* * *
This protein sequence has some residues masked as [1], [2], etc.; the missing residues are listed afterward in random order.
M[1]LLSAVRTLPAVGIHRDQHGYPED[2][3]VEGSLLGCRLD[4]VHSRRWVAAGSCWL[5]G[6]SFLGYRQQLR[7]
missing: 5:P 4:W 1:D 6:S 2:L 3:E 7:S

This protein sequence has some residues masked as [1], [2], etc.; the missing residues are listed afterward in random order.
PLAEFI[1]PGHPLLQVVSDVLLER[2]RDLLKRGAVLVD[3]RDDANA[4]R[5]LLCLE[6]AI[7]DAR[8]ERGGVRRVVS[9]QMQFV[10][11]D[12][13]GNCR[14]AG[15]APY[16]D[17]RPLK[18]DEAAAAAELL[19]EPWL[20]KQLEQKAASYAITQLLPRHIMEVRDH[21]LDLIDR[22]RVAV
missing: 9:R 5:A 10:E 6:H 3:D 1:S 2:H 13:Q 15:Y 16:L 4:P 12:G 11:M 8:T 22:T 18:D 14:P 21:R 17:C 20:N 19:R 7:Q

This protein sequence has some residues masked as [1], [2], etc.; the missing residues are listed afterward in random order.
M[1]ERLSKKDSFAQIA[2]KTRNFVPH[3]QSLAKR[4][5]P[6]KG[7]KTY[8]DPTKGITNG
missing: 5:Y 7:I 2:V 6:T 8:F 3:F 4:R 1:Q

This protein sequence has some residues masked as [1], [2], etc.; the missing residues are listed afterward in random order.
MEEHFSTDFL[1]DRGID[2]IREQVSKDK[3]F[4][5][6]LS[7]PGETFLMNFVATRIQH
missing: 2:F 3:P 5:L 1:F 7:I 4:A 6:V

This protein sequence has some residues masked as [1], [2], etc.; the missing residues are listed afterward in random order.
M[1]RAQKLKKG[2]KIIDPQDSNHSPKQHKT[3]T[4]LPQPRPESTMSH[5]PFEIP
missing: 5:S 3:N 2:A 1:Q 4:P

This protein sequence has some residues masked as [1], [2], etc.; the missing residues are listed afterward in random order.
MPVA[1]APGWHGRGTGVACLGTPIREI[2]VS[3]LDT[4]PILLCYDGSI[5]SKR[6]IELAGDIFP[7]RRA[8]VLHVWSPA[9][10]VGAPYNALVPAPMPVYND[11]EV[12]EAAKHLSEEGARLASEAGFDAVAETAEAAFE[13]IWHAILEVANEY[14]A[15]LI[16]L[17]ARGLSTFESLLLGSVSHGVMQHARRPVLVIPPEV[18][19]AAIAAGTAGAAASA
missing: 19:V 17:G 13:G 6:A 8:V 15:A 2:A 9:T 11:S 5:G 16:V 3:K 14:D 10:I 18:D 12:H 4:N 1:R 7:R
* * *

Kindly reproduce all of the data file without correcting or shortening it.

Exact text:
This protein sequence has some residues masked as [1], [2], etc.; the missing residues are listed afterward in random order.
M[1]LLSAVRTLPAVGIHRDQHGYPED[2][3]VEGSLLGCRLD[4]VHSRRWVAAGSCWL[5]G[6]SFLGYRQQLR[7]
missing: 5:P 4:W 1:D 6:S 2:L 3:E 7:S

This protein sequence has some residues masked as [1], [2], etc.; the missing residues are listed afterward in random order.
PLAEFI[1]PGHPLLQVVSDVLLER[2]RDLLKRGAVLVD[3]RDDANA[4]R[5]LLCLE[6]AI[7]DAR[8]ERGGVRRVVS[9]QMQFV[10][11]D[12][13]GNCR[14]AG[15]APY[16]D[17]RPLK[18]DEAAAAAELL[19]EPWL[20]KQLEQKAASYAITQLLPRHIMEVRDH[21]LDLIDR[22]RVAV
missing: 9:R 5:A 10:E 6:H 3:D 1:S 2:H 13:Q 15:Y 16:L 4:P 12:G 11:M 8:T 22:T 18:D 14:P 21:R 17:C 20:N 19:R 7:Q

This protein sequence has some residues masked as [1], [2], etc.; the missing residues are listed afterward in random order.
M[1]ERLSKKDSFAQIA[2]KTRNFVPH[3]QSLAKR[4][5]P[6]KG[7]KTY[8]DPTKGITNG
missing: 5:Y 7:I 2:V 6:T 8:F 3:F 4:R 1:Q

This protein sequence has some residues masked as [1], [2], etc.; the missing residues are listed afterward in random order.
MEEHFSTDFL[1]DRGID[2]IREQVSKDK[3]F[4][5][6]LS[7]PGETFLMNFVATRIQH
missing: 2:F 3:P 5:L 1:F 7:I 4:A 6:V

This protein sequence has some residues masked as [1], [2], etc.; the missing residues are listed afterward in random order.
M[1]RAQKLKKG[2]KIIDPQDSNHSPKQHKT[3]T[4]LPQPRPESTMSH[5]PFEIP
missing: 5:S 3:N 2:A 1:Q 4:P

This protein sequence has some residues masked as [1], [2], etc.; the missing residues are listed afterward in random order.
MPVA[1]APGWHGRGTGVACLGTPIREI[2]VS[3]LDT[4]PILLCYDGSI[5]SKR[6]IELAGDIFP[7]RRA[8]VLHVWSPA[9][10]VGAPYNALVPAPMPVYND[11]EV[12]EAAKHLSEEGARLASEAGFDAVAETAEAAFE[13]IWHAILEVANEY[14]A[15]LI[16]L[17]ARGLSTFESLLLGSVSHGVMQHARRPVLVIPPEV[18][19]AAIAAGTAGAAASA
missing: 19:V 17:G 13:G 6:A 8:V 15:A 2:A 9:T 11:S 5:G 16:V 3:K 14:D 10:I 18:D 12:H 4:N 1:R 7:R